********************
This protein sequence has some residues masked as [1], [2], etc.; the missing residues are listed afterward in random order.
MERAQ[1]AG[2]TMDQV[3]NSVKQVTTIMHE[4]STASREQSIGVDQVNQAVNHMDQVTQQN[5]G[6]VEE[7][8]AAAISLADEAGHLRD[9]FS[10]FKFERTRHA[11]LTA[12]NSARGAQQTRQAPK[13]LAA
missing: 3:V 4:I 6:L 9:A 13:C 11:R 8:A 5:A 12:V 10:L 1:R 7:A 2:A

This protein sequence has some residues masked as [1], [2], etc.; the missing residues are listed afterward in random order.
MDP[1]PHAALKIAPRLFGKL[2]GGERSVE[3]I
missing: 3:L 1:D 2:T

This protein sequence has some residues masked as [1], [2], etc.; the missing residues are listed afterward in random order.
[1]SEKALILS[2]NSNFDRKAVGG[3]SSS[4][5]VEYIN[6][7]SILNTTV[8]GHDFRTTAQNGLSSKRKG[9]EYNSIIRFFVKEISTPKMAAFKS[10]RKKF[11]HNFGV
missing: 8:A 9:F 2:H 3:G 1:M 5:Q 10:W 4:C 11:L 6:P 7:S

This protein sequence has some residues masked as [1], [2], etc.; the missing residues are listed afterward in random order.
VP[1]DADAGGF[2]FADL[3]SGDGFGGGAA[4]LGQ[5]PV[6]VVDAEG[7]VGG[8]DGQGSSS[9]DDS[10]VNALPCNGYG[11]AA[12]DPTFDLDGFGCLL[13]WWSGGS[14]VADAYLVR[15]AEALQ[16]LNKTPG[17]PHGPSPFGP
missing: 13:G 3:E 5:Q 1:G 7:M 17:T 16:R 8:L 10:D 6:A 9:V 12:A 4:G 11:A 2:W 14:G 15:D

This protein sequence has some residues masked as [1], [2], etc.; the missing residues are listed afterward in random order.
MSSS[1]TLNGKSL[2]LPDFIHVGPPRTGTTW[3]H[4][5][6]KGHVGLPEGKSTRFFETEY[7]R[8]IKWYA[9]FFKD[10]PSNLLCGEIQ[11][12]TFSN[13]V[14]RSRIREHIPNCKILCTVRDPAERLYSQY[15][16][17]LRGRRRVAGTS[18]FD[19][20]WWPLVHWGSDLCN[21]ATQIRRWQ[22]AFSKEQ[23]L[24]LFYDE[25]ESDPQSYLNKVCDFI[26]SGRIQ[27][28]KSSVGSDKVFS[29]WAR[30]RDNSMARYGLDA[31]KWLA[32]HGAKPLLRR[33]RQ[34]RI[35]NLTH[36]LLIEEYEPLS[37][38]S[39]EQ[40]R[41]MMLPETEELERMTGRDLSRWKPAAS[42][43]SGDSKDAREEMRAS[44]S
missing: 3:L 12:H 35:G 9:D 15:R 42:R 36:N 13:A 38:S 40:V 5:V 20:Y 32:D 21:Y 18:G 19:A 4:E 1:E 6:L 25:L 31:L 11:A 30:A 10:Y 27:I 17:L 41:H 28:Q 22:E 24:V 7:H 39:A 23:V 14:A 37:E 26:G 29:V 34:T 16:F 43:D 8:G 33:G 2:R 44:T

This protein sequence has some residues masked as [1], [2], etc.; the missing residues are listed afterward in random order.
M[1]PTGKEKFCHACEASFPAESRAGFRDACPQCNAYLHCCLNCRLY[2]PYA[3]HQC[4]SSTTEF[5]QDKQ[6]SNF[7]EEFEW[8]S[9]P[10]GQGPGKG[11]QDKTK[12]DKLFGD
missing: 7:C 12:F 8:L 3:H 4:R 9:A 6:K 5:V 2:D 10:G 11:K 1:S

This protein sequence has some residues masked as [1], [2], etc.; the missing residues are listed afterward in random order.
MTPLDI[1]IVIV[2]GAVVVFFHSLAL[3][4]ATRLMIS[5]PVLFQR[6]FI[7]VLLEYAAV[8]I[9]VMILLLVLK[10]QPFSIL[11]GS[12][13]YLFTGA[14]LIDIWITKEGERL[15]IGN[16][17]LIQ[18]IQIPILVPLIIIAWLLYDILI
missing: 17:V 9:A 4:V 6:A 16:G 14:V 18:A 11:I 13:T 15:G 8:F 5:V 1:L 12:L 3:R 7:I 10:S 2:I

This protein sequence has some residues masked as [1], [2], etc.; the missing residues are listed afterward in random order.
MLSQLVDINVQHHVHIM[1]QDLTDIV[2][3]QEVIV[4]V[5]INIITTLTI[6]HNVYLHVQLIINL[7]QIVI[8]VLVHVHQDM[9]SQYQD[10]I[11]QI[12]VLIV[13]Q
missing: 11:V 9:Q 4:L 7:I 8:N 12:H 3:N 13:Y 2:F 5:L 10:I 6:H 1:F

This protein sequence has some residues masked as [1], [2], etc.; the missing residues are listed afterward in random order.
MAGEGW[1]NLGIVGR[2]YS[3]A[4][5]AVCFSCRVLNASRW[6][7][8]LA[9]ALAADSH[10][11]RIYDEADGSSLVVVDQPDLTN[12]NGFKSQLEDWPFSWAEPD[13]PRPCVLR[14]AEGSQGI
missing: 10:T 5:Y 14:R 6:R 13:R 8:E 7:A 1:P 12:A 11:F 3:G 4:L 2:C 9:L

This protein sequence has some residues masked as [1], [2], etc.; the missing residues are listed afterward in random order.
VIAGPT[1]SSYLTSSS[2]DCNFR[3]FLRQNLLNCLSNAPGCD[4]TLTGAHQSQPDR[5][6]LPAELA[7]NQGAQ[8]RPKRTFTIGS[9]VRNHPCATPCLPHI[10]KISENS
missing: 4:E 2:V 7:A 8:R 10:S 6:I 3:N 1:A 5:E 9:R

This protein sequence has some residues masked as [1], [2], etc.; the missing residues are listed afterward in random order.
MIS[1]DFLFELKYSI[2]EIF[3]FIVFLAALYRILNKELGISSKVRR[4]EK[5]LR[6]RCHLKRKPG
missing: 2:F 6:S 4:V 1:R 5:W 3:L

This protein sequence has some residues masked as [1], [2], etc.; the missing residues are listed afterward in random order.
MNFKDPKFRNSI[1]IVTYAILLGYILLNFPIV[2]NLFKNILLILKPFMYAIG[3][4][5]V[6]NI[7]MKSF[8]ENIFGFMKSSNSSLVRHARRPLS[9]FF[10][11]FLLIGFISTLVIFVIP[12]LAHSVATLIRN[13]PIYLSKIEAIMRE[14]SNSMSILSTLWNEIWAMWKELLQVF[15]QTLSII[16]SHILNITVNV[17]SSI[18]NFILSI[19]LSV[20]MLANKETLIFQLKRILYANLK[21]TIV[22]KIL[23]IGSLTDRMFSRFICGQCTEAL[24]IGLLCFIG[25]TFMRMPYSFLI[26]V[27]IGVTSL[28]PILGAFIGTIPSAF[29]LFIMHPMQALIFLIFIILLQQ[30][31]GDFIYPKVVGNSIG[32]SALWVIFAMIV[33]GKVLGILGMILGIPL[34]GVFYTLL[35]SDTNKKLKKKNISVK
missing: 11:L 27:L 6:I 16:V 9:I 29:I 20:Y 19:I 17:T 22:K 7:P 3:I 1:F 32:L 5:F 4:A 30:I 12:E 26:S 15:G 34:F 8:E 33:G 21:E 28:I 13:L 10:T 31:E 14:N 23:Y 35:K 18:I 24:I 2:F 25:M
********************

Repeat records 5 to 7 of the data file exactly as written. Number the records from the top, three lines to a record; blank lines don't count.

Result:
This protein sequence has some residues masked as [1], [2], etc.; the missing residues are listed afterward in random order.
MSSS[1]TLNGKSL[2]LPDFIHVGPPRTGTTW[3]H[4][5][6]KGHVGLPEGKSTRFFETEY[7]R[8]IKWYA[9]FFKD[10]PSNLLCGEIQ[11][12]TFSN[13]V[14]RSRIREHIPNCKILCTVRDPAERLYSQY[15][16][17]LRGRRRVAGTS[18]FD[19][20]WWPLVHWGSDLCN[21]ATQIRRWQ[22]AFSKEQ[23]L[24]LFYDE[25]ESDPQSYLNKVCDFI[26]SGRIQ[27][28]KSSVGSDKVFS[29]WAR[30]RDNSMARYGLDA[31]KWLA[32]HGAKPLLRR[33]RQ[34]RI[35]NLTH[36]LLIEEYEPLS[37][38]S[39]EQ[40]R[41]MMLPETEELERMTGRDLSRWKPAAS[42][43]SGDSKDAREEMRAS[44]S
missing: 3:L 12:H 35:G 9:D 15:R 42:R 36:N 13:A 38:S 40:V 5:V 20:Y 32:D 21:Y 18:G 19:A 4:E 1:E 6:L 25:L 31:L 11:A 30:A 10:Y 27:I 17:L 41:H 28:Q 22:E 24:V 7:H 39:A 23:V 14:A 37:E 26:G 29:V 34:T 16:F 43:D 8:G 33:G 2:R 44:T

This protein sequence has some residues masked as [1], [2], etc.; the missing residues are listed afterward in random order.
M[1]PTGKEKFCHACEASFPAESRAGFRDACPQCNAYLHCCLNCRLY[2]PYA[3]HQC[4]SSTTEF[5]QDKQ[6]SNF[7]EEFEW[8]S[9]P[10]GQGPGKG[11]QDKTK[12]DKLFGD
missing: 7:C 12:F 8:L 3:H 4:R 9:A 6:K 5:V 2:D 10:G 11:K 1:S

This protein sequence has some residues masked as [1], [2], etc.; the missing residues are listed afterward in random order.
MTPLDI[1]IVIV[2]GAVVVFFHSLAL[3][4]ATRLMIS[5]PVLFQR[6]FI[7]VLLEYAAV[8]I[9]VMILLLVLK[10]QPFSIL[11]GS[12][13]YLFTGA[14]LIDIWITKEGERL[15]IGN[16][17]LIQ[18]IQIPILVPLIIIAWLLYDILI
missing: 17:V 9:A 4:V 6:A 16:G 14:V 18:A 11:I 13:T 15:G 8:F 5:V 1:L 12:L 3:R 7:I 10:S 2:I